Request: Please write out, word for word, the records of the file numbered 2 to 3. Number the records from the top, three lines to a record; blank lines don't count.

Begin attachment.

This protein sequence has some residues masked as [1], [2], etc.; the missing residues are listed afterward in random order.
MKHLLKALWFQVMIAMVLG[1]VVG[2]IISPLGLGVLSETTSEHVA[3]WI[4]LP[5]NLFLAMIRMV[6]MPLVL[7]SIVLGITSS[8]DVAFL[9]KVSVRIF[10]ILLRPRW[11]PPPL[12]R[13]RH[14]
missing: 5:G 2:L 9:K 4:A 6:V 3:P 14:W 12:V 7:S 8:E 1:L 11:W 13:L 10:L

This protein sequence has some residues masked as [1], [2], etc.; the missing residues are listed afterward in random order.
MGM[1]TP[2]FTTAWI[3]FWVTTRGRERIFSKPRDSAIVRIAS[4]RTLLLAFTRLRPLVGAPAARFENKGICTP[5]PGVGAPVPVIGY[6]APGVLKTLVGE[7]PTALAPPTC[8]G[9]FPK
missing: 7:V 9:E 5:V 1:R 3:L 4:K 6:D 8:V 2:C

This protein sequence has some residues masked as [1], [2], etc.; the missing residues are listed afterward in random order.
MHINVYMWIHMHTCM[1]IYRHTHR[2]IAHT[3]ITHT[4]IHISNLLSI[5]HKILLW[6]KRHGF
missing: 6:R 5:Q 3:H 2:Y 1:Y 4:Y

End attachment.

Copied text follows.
This protein sequence has some residues masked as [1], [2], etc.; the missing residues are listed afterward in random order.
MGM[1]TP[2]FTTAWI[3]FWVTTRGRERIFSKPRDSAIVRIAS[4]RTLLLAFTRLRPLVGAPAARFENKGICTP[5]PGVGAPVPVIGY[6]APGVLKTLVGE[7]PTALAPPTC[8]G[9]FPK
missing: 7:V 9:E 5:V 1:R 3:L 4:K 6:D 8:V 2:C

This protein sequence has some residues masked as [1], [2], etc.; the missing residues are listed afterward in random order.
MHINVYMWIHMHTCM[1]IYRHTHR[2]IAHT[3]ITHT[4]IHISNLLSI[5]HKILLW[6]KRHGF
missing: 6:R 5:Q 3:H 2:Y 1:Y 4:Y